Spotlight: Dr. Catherine Kyobutungi

January 31, 2019

Dr. Catherine Kyobutungi is the Executive Director of the African Population and Health Research Center (APHRC). She was formerly the Director of Research and has served APHRC in several leadership roles over the past decade, having joined as a Post-doctoral Fellow in 2006. APHRC is committed to generating an Africa-led and Africa-owned body of evidence to inform decision making for an effective and sustainable response to the most critical challenges facing the continent. One key area of longstanding APHRC focus is on ‘Urbanization and Wellbeing in Africa’, a work stream which focuses on research to improve the health and development of the nearly one billion Africans living in urban poor areas.

Dr. Catherine Kyobutungi, Executive Director of the African Population Health Research Center (APHRC)

During a consultation at the International Conference on Urban Health in Uganda, Dr. Kyobutungi offered her thoughts on the needs of children and adolescents in urban poor settings. She reminded the group that children in urban poor settings often are not able to access public schools, either because they do not exist, or that where they do exist they may represent difficult environments – including the risk of sexual violence, and children in these settings often do not have the social support needed to enable their school attendance. This leads to children who fail to see a future beyond primary school because their peers drop out or confront hardships.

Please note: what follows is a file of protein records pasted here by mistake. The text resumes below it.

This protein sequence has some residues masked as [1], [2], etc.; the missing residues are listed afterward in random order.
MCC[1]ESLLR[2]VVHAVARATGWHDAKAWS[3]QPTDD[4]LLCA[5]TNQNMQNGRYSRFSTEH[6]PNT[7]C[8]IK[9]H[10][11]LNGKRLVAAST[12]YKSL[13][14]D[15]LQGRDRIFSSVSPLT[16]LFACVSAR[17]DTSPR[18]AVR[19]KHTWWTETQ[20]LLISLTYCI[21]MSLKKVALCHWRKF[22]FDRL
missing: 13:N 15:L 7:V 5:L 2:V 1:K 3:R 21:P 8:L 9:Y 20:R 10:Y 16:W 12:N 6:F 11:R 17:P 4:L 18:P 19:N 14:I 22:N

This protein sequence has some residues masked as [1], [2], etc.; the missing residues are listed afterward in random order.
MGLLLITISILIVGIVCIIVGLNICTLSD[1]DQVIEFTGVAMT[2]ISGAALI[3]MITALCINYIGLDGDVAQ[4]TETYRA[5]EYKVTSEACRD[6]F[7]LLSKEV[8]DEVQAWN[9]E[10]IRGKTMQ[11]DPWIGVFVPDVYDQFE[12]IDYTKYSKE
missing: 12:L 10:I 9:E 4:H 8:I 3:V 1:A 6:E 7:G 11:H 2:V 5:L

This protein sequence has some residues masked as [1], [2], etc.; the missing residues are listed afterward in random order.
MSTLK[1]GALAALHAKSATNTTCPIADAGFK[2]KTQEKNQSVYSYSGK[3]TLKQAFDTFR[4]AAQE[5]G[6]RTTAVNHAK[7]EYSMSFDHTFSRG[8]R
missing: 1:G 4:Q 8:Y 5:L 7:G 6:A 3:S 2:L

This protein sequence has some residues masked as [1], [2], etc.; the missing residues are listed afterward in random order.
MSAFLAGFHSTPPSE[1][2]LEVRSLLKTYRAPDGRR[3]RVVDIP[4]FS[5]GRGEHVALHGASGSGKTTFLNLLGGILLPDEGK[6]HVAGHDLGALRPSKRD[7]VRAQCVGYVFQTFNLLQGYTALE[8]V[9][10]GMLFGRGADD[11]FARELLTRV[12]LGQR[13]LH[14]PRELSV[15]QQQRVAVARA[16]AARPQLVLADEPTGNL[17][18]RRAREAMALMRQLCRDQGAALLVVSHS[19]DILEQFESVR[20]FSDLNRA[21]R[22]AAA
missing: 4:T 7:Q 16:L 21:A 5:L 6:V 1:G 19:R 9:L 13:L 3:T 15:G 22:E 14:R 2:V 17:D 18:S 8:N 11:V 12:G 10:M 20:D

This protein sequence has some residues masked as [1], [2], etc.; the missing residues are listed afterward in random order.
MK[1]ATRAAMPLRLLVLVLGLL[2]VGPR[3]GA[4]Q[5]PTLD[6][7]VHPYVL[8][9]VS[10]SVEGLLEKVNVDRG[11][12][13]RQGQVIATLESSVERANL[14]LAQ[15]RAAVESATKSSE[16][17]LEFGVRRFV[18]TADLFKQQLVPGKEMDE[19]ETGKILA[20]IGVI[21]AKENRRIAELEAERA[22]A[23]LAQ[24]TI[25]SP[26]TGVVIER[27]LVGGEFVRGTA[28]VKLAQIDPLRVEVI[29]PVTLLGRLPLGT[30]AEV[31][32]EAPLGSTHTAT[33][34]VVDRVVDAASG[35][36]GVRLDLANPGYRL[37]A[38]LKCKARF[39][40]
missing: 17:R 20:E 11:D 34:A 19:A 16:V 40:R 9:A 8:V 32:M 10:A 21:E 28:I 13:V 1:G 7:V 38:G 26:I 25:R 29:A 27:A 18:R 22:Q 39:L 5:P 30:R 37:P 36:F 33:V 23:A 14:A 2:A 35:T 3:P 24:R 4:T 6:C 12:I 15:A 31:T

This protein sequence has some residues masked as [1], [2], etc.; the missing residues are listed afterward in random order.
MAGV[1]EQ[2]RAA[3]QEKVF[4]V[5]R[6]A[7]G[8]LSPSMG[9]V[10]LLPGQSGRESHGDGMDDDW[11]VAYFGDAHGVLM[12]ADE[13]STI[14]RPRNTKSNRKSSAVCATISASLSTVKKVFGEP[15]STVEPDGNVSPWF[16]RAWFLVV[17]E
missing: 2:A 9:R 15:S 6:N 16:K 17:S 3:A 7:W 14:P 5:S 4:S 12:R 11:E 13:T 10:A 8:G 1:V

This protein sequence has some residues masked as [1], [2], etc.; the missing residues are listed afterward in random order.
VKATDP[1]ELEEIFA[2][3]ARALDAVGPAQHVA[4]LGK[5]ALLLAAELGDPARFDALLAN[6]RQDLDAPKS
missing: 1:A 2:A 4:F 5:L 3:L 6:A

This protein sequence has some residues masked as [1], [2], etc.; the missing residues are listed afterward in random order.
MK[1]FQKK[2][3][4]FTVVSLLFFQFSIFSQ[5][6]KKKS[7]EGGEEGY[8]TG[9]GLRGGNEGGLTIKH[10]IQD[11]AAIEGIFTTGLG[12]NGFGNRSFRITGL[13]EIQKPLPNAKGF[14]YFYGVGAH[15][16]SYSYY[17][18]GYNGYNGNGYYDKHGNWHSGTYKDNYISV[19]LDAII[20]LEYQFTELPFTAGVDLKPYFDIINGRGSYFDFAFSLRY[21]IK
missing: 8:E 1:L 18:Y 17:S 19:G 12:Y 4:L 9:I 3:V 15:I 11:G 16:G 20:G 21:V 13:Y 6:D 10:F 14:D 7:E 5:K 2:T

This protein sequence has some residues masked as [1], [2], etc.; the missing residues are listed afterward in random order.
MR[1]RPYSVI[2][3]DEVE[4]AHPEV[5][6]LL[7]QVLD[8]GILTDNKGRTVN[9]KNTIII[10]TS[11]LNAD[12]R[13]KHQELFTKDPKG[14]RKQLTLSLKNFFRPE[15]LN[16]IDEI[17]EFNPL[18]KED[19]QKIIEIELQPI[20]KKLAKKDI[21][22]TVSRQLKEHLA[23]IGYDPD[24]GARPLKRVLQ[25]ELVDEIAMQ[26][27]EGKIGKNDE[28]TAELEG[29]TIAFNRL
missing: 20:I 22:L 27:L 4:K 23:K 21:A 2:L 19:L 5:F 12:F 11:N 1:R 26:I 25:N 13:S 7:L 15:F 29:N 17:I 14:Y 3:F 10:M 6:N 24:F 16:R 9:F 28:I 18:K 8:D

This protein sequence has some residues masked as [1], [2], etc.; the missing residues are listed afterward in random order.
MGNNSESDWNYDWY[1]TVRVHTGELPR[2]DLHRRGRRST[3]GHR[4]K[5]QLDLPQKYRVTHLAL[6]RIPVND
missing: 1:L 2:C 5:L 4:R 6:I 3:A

She described efforts being made during the transition from primary school to secondary school to keep girls from dropping out, including collaborations with community resources and organizations that already have a good track record of engaging young people. Interventions include the use of trained mentors who support parents in their communication with their children about difficult subjects, as well as teaching strategies for a better financial future.

Dr. Kyobutungi also elaborated on the data gap that exists in adolescent health, as well as concerns about exactly who owns the information. She described a need to address the challenge of standardization and cross sector collaboration going forward.